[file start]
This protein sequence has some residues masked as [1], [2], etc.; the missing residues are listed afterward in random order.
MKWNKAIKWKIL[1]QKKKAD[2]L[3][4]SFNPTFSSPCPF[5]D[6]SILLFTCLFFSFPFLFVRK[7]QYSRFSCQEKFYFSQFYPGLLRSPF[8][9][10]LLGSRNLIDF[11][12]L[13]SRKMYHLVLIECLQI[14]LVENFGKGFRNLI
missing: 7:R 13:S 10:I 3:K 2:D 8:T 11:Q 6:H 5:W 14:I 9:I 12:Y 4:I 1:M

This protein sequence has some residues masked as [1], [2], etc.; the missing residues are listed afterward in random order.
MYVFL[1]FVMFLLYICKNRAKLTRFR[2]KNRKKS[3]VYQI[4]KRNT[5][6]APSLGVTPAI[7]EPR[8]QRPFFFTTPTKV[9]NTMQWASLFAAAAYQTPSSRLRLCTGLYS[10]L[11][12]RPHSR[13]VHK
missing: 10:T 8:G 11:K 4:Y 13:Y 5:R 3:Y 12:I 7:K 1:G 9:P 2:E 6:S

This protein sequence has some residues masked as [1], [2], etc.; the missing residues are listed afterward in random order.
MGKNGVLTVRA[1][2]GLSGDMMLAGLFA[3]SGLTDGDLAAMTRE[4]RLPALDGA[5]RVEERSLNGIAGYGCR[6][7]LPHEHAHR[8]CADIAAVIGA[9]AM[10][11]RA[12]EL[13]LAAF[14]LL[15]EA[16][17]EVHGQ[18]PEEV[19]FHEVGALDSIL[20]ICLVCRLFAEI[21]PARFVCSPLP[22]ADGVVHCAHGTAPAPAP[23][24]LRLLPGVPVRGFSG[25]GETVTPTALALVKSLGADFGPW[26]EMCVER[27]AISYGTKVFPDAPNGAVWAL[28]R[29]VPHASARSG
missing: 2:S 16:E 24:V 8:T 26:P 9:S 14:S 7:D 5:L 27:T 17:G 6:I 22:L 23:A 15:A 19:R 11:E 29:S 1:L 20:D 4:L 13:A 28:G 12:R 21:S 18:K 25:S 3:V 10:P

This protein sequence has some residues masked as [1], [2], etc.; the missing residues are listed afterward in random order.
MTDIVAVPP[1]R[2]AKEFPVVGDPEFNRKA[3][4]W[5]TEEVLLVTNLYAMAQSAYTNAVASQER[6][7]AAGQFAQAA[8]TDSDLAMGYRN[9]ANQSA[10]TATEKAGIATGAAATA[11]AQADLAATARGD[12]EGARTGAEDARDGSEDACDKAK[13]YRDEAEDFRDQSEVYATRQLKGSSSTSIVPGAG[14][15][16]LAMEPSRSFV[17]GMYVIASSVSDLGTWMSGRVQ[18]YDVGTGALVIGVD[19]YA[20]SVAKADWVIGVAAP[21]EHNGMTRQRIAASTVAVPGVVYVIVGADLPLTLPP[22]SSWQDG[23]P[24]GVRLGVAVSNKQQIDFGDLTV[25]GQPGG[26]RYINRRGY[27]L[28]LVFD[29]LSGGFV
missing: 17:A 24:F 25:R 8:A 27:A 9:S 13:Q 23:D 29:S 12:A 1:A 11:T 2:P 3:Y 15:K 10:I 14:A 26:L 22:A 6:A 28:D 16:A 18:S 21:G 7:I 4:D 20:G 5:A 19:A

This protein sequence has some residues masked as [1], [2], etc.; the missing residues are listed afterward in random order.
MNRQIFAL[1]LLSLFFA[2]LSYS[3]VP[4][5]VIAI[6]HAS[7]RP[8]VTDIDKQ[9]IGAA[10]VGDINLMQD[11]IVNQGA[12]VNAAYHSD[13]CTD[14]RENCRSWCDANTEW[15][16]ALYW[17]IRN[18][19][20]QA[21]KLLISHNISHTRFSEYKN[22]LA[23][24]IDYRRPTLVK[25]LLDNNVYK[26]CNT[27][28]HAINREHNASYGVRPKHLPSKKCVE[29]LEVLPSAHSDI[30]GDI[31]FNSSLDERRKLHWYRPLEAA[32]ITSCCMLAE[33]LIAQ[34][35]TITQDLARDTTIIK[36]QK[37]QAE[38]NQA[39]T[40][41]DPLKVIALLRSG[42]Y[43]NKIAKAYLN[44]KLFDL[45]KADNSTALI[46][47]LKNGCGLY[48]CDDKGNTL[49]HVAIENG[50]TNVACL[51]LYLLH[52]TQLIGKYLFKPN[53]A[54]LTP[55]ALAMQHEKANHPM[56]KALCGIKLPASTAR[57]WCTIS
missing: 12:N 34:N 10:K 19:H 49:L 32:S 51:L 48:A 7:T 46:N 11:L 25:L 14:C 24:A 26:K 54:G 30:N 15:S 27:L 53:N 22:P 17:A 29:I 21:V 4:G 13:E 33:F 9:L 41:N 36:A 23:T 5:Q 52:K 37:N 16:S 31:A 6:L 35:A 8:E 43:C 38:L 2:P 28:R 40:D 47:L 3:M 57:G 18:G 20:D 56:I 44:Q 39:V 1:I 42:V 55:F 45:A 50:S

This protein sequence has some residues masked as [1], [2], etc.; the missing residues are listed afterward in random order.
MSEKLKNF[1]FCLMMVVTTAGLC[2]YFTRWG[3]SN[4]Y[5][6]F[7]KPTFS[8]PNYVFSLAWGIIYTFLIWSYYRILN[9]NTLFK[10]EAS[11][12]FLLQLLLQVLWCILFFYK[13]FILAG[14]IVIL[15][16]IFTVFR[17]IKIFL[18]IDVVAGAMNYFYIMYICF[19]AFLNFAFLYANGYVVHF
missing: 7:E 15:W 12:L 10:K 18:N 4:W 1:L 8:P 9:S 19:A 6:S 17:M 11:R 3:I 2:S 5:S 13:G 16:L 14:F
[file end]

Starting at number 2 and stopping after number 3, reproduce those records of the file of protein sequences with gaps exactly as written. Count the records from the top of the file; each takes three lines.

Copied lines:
This protein sequence has some residues masked as [1], [2], etc.; the missing residues are listed afterward in random order.
MYVFL[1]FVMFLLYICKNRAKLTRFR[2]KNRKKS[3]VYQI[4]KRNT[5][6]APSLGVTPAI[7]EPR[8]QRPFFFTTPTKV[9]NTMQWASLFAAAAYQTPSSRLRLCTGLYS[10]L[11][12]RPHSR[13]VHK
missing: 10:T 8:G 11:K 4:Y 13:Y 5:R 3:Y 12:I 7:K 1:G 9:P 2:E 6:S

This protein sequence has some residues masked as [1], [2], etc.; the missing residues are listed afterward in random order.
MGKNGVLTVRA[1][2]GLSGDMMLAGLFA[3]SGLTDGDLAAMTRE[4]RLPALDGA[5]RVEERSLNGIAGYGCR[6][7]LPHEHAHR[8]CADIAAVIGA[9]AM[10][11]RA[12]EL[13]LAAF[14]LL[15]EA[16][17]EVHGQ[18]PEEV[19]FHEVGALDSIL[20]ICLVCRLFAEI[21]PARFVCSPLP[22]ADGVVHCAHGTAPAPAP[23][24]LRLLPGVPVRGFSG[25]GETVTPTALALVKSLGADFGPW[26]EMCVER[27]AISYGTKVFPDAPNGAVWAL[28]R[29]VPHASARSG
missing: 2:S 16:E 24:V 8:T 26:P 9:S 14:S 7:D 5:L 27:T 17:G 6:I 22:L 23:A 15:A 19:R 11:E 29:S 1:L 20:D 4:L 13:A 28:G 12:R 21:S 18:K 25:S 3:V 10:P